What is a plunger pump? What would I use a Plunger Pump for?
Water or liquid pumps use the properties of a vacuum to move liquids along a path through intake and discharge ports. The initiation of the vacuum can be created in several ways.
Centrifugal pumps use a spinning impeller. Because of the nature of the impeller action, these pumps need to be primed in order to start liquid flowing through the system.
Diaphragm pumps and plunger pumps create a vacuum by expanding the space in an airtight reservoir. These are positive displacement pumps. However, they do this in different ways. We’ll cover the diaphragm pump in another article.
The Plunger Pump
A plunger pump is also known as a piston pump. As you can probably surmise, the plunger/piston pump gets its name from the way it creates the vacuum in the pump housing. A piston is connected to a rotating wheel that draws in backward through a cylinder, thus creating a vacuum. This vacuum creates a suction force that draws fluid into the pump.
As this happens, two check valves are switched. The intake check valve opens, allowing water in. The discharge check valve closes, preventing backflow of liquid (or air if initiating pumping).
Once the piston completes its course to the top of the cylinder, the rotating shaft pushes the piston back into the cylinder, compressing the water and forcing it out the discharge port. This happens as the intake check valve is closed and the discharge check valve is opened.
What are the advantages of A Plunger Pump?
The greatest advantage of a plunger pump is the consistency of the pressure and volume of fluid that is pumped through the system.
Unlike the diaphragm pump which uses a flexible membrane as part of the process to create a vacuum, the plunger pump has all rigid parts. So, there is no variability and very little impact of wear and tear on the performance. Combining the type of construction of the pump with the use of pressure regulators, we can expect very consistent performance from plunger pumps.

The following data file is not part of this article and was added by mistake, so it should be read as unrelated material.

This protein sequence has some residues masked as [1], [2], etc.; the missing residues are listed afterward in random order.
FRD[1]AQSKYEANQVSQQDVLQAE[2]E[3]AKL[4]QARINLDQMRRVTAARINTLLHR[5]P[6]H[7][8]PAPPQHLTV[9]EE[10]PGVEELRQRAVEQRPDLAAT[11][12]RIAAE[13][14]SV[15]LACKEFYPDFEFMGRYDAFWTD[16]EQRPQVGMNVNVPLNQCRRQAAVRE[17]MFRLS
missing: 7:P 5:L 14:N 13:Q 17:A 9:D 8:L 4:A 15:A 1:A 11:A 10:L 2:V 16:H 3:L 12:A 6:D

Also, because the pump is composed of rigid parts, it can produce much higher pressure than other types of pumps.
Additionally, the plunger pumps work well with electric motors, often battery-powered. Using motors as the drive mechanism for the pump, they can run very quietly.
What are the applications for a Plunger Pump?
Most commonly, applications are residential and consumer-facing businesses top the list. Cleaning, lawn care, pest controls for residential applications.
Misters for cooling work well with plunger pumps. To prevent dripping, the pump for a mister must be extremely consistent, which is right in line with the key benefit of plumber pumps. Unlike diaphragm pumps, which can have somewhat inconsistent flow, causing the mister water to build upon and drip from the nozzle, piston pumps are consistent. Additionally, because the pumps can run with a quiet motor, they are ideal for residential or retail misting systems.
Think about other applications with similar needs to a misting system. Quiet pumps, consistent flow, and possible higher pressure requirements are ideal situations for a plunger pump.
You can see some of our lineup of plungers pumps/piston pumps from Pumptech here.